Tag: circus

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“When the politicians complain that TV turns the proceedings into a circus, it should be made clear that the circus was already there, and that TV has merely demonstrated that not all the performers are well trained.” —Edward R. Murrow I often here people complain about how confirmation and investigation hearings are TV performances.  True […]

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Beating Them at Their Own Game


It’s not a game. It’s war. And the Democrats think they are entitled to set the rules of engagement. I have a message for Jerry Nadler. No matter what you call this obsession of torturing the Republicans through your Impeachment Hearings or Impeachment Inquiries or Impeachment Interviews, it is an affront to this country and its citizens.

The latest warrior (what else would be an appropriate label?) to take on the House Judiciary Committee was Corey Lewandowski. Now I’m not a fan of Lewandowski; he’s struck me as a hothead and his pushing a reporter (or whatever he did that led to his firing) was unwise, at the very least. But I was impressed with how he handled himself at his hearing yesterday, and essentially controlled the dialogue with the Democrats. Although others have pushed back on the committee in the past (interim Attorney General Matthew Whittaker, for one), Corey is now a private citizen and was savvy enough to know how far he could push the committee. Others who are called up before the Judiciary Committee should take notes. Here’s what I observed:

  • When they insult you—don’t be defensive. When one representative accused him of being “chicken” (a very dignified characterization) when he didn’t communicate a request from President Trump to AG Sessions, he said he’d decided that taking his kids to the beach was a higher priority. He not only pushed back, but he was making a statement about the lack of seriousness in the workings of government.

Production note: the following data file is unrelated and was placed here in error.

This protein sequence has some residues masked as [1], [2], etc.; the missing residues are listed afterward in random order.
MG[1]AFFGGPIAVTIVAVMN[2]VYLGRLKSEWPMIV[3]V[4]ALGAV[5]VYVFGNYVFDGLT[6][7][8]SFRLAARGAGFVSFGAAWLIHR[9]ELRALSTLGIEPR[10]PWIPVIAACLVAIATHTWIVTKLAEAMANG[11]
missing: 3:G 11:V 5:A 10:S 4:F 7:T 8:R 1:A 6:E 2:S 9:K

• When they try to lecture you—about your lack of disclosure, decorum, or cooperation, interrupt by asking them to express their questions. Let them know that you’d rather not be a victim of their grandstanding and insults.
  • When they attack the President—remind them that the Mueller Report didn’t find any evidence of obstruction or collusion. They already know this truth, but it’s a valuable tactic to remind the viewing public that the hearing is a sideshow.
  • When they ask you to remember a situation described in the Mueller report from months ago—ask them to refer to the page and paragraph. This tactic will not only annoy them, but it will remind everyone that the committee is going over the same information that has already been covered, in an effort to intimidate others they may interview in the future.
  • When they question your motives—remind them that you came willingly to the hearing, and that you’ve come before them several other times. (The fact that it bolstered his image when he may be running for Senate in New Hampshire, was, well, a bonus.)

There are probably many other lessons from Corey Lewandowski’s testimony that we can glean. I believe that it’s important not just to annoy the committee or make their job more difficult, but to demonstrate to citizens that the Democrats’ actions are wasting the money of citizens, are hyper-political, and are preventing a group of Representatives (Democrats and Republicans) from doing the jobs for which they were elected: governing the country.